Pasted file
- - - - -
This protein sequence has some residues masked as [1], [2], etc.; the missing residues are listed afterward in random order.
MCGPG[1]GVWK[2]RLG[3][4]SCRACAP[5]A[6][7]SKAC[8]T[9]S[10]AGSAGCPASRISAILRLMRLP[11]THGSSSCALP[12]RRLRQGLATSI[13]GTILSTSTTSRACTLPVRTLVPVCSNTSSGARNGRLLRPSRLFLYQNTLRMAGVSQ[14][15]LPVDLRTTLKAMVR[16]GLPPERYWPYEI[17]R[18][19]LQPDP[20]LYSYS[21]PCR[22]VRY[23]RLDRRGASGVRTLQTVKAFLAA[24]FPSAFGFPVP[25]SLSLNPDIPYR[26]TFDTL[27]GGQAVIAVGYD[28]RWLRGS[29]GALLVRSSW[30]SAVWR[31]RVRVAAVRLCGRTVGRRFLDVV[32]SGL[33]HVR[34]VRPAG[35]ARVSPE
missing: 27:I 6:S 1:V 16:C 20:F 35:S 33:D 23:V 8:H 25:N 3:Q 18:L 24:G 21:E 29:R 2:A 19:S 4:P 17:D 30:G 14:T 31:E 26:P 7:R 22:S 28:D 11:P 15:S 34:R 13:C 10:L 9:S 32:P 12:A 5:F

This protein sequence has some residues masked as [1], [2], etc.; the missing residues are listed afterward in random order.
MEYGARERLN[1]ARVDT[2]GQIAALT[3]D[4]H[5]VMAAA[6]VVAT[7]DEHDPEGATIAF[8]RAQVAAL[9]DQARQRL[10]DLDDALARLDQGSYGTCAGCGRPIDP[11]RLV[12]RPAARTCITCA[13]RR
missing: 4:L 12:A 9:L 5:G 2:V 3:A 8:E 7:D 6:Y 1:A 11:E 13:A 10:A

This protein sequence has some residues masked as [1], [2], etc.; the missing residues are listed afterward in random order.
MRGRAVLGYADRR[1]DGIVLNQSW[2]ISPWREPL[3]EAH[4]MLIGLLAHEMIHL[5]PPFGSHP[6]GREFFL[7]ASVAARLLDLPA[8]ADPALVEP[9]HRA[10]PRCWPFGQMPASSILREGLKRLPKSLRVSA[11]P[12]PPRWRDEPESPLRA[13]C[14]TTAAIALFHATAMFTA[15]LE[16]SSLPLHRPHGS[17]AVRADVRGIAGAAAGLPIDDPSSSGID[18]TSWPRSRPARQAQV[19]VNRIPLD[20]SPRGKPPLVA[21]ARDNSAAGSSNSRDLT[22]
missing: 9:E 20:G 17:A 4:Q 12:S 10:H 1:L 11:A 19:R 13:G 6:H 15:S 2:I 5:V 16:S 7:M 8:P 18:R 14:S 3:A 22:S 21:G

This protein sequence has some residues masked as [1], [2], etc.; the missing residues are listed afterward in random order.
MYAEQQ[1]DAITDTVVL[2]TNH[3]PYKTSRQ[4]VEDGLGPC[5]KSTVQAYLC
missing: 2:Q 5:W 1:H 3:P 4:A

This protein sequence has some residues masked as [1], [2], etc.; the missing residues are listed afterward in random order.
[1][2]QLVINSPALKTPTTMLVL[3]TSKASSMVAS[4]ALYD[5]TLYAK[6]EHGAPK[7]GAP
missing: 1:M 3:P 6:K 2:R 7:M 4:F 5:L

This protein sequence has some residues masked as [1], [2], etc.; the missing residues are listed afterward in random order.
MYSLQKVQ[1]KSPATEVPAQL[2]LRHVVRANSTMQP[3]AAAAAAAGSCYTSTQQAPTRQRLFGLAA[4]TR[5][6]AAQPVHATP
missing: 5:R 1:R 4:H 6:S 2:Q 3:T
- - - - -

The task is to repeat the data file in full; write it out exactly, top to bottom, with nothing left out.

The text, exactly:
This protein sequence has some residues masked as [1], [2], etc.; the missing residues are listed afterward in random order.
MCGPG[1]GVWK[2]RLG[3][4]SCRACAP[5]A[6][7]SKAC[8]T[9]S[10]AGSAGCPASRISAILRLMRLP[11]THGSSSCALP[12]RRLRQGLATSI[13]GTILSTSTTSRACTLPVRTLVPVCSNTSSGARNGRLLRPSRLFLYQNTLRMAGVSQ[14][15]LPVDLRTTLKAMVR[16]GLPPERYWPYEI[17]R[18][19]LQPDP[20]LYSYS[21]PCR[22]VRY[23]RLDRRGASGVRTLQTVKAFLAA[24]FPSAFGFPVP[25]SLSLNPDIPYR[26]TFDTL[27]GGQAVIAVGYD[28]RWLRGS[29]GALLVRSSW[30]SAVWR[31]RVRVAAVRLCGRTVGRRFLDVV[32]SGL[33]HVR[34]VRPAG[35]ARVSPE
missing: 27:I 6:S 1:V 16:C 20:F 35:S 33:D 23:V 8:H 25:N 3:Q 18:L 24:G 21:E 29:R 2:A 19:S 4:P 17:D 30:G 14:T 31:E 26:P 7:R 22:S 28:D 11:P 15:S 34:R 13:C 10:L 9:S 32:P 12:A 5:F

This protein sequence has some residues masked as [1], [2], etc.; the missing residues are listed afterward in random order.
MEYGARERLN[1]ARVDT[2]GQIAALT[3]D[4]H[5]VMAAA[6]VVAT[7]DEHDPEGATIAF[8]RAQVAAL[9]DQARQRL[10]DLDDALARLDQGSYGTCAGCGRPIDP[11]RLV[12]RPAARTCITCA[13]RR
missing: 4:L 12:A 9:L 5:G 2:V 3:A 8:E 7:D 6:Y 1:A 11:E 13:A 10:A

This protein sequence has some residues masked as [1], [2], etc.; the missing residues are listed afterward in random order.
MRGRAVLGYADRR[1]DGIVLNQSW[2]ISPWREPL[3]EAH[4]MLIGLLAHEMIHL[5]PPFGSHP[6]GREFFL[7]ASVAARLLDLPA[8]ADPALVEP[9]HRA[10]PRCWPFGQMPASSILREGLKRLPKSLRVSA[11]P[12]PPRWRDEPESPLRA[13]C[14]TTAAIALFHATAMFTA[15]LE[16]SSLPLHRPHGS[17]AVRADVRGIAGAAAGLPIDDPSSSGID[18]TSWPRSRPARQAQV[19]VNRIPLD[20]SPRGKPPLVA[21]ARDNSAAGSSNSRDLT[22]
missing: 9:E 20:G 17:A 4:Q 12:S 10:H 1:L 11:A 19:R 13:G 6:H 15:S 2:I 5:V 16:S 7:M 8:P 18:R 14:S 3:A 22:S 21:G

This protein sequence has some residues masked as [1], [2], etc.; the missing residues are listed afterward in random order.
MYAEQQ[1]DAITDTVVL[2]TNH[3]PYKTSRQ[4]VEDGLGPC[5]KSTVQAYLC
missing: 2:Q 5:W 1:H 3:P 4:A

This protein sequence has some residues masked as [1], [2], etc.; the missing residues are listed afterward in random order.
[1][2]QLVINSPALKTPTTMLVL[3]TSKASSMVAS[4]ALYD[5]TLYAK[6]EHGAPK[7]GAP
missing: 1:M 3:P 6:K 2:R 7:M 4:F 5:L

This protein sequence has some residues masked as [1], [2], etc.; the missing residues are listed afterward in random order.
MYSLQKVQ[1]KSPATEVPAQL[2]LRHVVRANSTMQP[3]AAAAAAAGSCYTSTQQAPTRQRLFGLAA[4]TR[5][6]AAQPVHATP
missing: 5:R 1:R 4:H 6:S 2:Q 3:T